Can’t imagine starting the day without a fresh, aromatic cup of coffee? You’re not alone.
Millions of people around the world rely on that first — and often second and third — cup to start their day. The good news is that this morning ritual is good for you, too.
Health benefits of your morning joe
Coffee stimulates the production of dopamine, a neurotransmitter in the brain that causes pleasant feelings. That’s why your morning java fix tastes so satisfying.
Beyond this jolt of euphoria, studies have shown there are several health benefits that accompany drinking at least one cup a day.
- Vitamins B12 and B3
In addition, phenolic compounds acting as antioxidants play their own role. Theobromine encourages oxygenation to the brain, theophylline promotes better concentration and paraxanthine aids your muscles in breaking down fat at a faster rate.
Are certain brewing methods healthier than others?
Some brewing methods preserve nutrients better than others. A stainless steel or glass French press is best, because it doesn’t use bleached paper coffee filters that can contain carcinogenic chemicals.
The flip side of filter-free coffee brewing is that certain fatty acids contained in the coffee bean’s natural oils aren’t filtered out, which can affect cholesterol levels and raise your LDL, or “bad” cholesterol. If you’re prone to high cholesterol or consume a diet high in refined sugars and fats, use a brewing technique with a bleach-free filter.
Too much sugar and creamer in your coffee can offset its health benefits. Instead, try a sprinkle of cinnamon, unsweetened almond or coconut milk, and a natural or no-calorie sweetener such as stevia, melted dark chocolate or vanilla extract to give your cup a flavor boost.
The best time to caffeinate?
Many can’t begin the day until they’ve had their first sip of coffee, but waiting just a few hours can enhance coffee’s positive effects.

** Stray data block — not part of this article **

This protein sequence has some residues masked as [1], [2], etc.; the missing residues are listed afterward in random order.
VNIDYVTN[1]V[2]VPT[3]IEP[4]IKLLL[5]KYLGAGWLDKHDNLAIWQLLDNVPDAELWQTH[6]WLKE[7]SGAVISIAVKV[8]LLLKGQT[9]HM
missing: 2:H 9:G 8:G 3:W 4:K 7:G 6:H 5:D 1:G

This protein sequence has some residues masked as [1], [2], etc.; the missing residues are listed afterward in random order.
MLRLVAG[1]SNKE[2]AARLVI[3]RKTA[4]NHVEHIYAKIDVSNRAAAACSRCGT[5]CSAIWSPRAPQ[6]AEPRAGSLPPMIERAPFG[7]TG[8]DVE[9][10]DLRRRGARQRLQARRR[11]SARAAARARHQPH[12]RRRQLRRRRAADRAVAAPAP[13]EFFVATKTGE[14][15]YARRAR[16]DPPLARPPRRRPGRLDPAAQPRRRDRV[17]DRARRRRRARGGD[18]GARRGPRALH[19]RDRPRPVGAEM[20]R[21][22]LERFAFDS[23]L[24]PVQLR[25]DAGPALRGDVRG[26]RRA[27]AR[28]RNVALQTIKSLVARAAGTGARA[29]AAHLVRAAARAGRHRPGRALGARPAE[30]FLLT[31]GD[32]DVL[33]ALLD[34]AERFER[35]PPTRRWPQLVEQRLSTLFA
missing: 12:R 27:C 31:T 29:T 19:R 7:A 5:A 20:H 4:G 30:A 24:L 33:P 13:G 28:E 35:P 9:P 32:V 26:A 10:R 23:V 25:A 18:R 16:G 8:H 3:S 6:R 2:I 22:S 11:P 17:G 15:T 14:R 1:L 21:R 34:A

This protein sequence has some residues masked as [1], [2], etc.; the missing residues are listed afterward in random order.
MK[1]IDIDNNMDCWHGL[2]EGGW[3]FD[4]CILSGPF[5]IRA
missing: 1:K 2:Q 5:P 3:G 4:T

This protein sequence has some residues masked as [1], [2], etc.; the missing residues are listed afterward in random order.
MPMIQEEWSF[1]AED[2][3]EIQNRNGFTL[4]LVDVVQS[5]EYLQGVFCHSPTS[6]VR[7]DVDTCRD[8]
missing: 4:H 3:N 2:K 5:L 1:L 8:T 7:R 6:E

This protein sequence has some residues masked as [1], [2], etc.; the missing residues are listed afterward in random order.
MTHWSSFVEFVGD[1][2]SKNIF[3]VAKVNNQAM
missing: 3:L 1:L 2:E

Cortisol levels spike throughout the day and peak between 8 and 9 a.m., between 12 and 1 p.m. and between 5:30 and 6:30 p.m. Drinking coffee during a cortisol spike can cause your body to interpret caffeine as a cortisol replacement, eventually building up a tolerance and rendering the caffeine ineffective. Aim to enjoy your first cup when cortisol levels are lower, between these peak times.
Caffeine’s effects also depend on genetics and other factors. After binding with adenosine receptors, caffeine travels to the liver to be metabolized with the CYP1A2 enzyme. If you’re one of the people who feel like coffee doesn’t affect you, it’s possible that caffeine may not stick well to your adenosine receptors. In contrast, if you drink coffee early in the day and still feel the effects hours later, then your body is likely metabolizing more slowly, meaning you may not need that additional cup.
When to pass on coffee
During pregnancy, women should limit themselves to one cup of coffee a day or consider decaf as research suggests caffeine can reach the fetus.
Coffee is also linked to acid reflux, frequent urination, heart palpitations, muscle tremors, irritability, insomnia and headaches. And it can interfere with thyroid medication, antidepressants and antibiotics for UTIs. Patients with heart arrhythmias should be careful because caffeine can heighten anxiety.
So be sure to pay attention to your body and as with many other things we love, moderation is key when it comes to drinking coffee.
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